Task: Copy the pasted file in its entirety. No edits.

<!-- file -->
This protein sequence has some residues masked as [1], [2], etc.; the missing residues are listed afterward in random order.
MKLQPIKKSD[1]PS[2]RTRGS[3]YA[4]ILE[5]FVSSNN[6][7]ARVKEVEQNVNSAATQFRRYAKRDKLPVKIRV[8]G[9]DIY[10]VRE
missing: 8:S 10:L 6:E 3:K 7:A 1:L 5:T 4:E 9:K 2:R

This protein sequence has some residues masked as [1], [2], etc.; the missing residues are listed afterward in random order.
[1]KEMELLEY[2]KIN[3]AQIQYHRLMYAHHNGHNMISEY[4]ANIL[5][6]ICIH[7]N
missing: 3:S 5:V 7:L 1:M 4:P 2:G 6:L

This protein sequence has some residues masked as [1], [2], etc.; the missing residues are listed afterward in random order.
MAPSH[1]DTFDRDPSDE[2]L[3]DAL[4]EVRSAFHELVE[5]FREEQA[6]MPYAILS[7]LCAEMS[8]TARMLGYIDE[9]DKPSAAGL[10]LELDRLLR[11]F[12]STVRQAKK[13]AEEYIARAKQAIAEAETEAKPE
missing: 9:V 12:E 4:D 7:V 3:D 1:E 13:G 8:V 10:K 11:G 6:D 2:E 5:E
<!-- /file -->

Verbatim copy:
This protein sequence has some residues masked as [1], [2], etc.; the missing residues are listed afterward in random order.
MKLQPIKKSD[1]PS[2]RTRGS[3]YA[4]ILE[5]FVSSNN[6][7]ARVKEVEQNVNSAATQFRRYAKRDKLPVKIRV[8]G[9]DIY[10]VRE
missing: 8:S 10:L 6:E 3:K 7:A 1:L 5:T 4:E 9:K 2:R

This protein sequence has some residues masked as [1], [2], etc.; the missing residues are listed afterward in random order.
[1]KEMELLEY[2]KIN[3]AQIQYHRLMYAHHNGHNMISEY[4]ANIL[5][6]ICIH[7]N
missing: 3:S 5:V 7:L 1:M 4:P 2:G 6:L

This protein sequence has some residues masked as [1], [2], etc.; the missing residues are listed afterward in random order.
MAPSH[1]DTFDRDPSDE[2]L[3]DAL[4]EVRSAFHELVE[5]FREEQA[6]MPYAILS[7]LCAEMS[8]TARMLGYIDE[9]DKPSAAGL[10]LELDRLLR[11]F[12]STVRQAKK[13]AEEYIARAKQAIAEAETEAKPE
missing: 9:V 12:E 4:D 7:V 3:D 1:E 13:G 8:V 10:K 11:G 6:D 2:E 5:E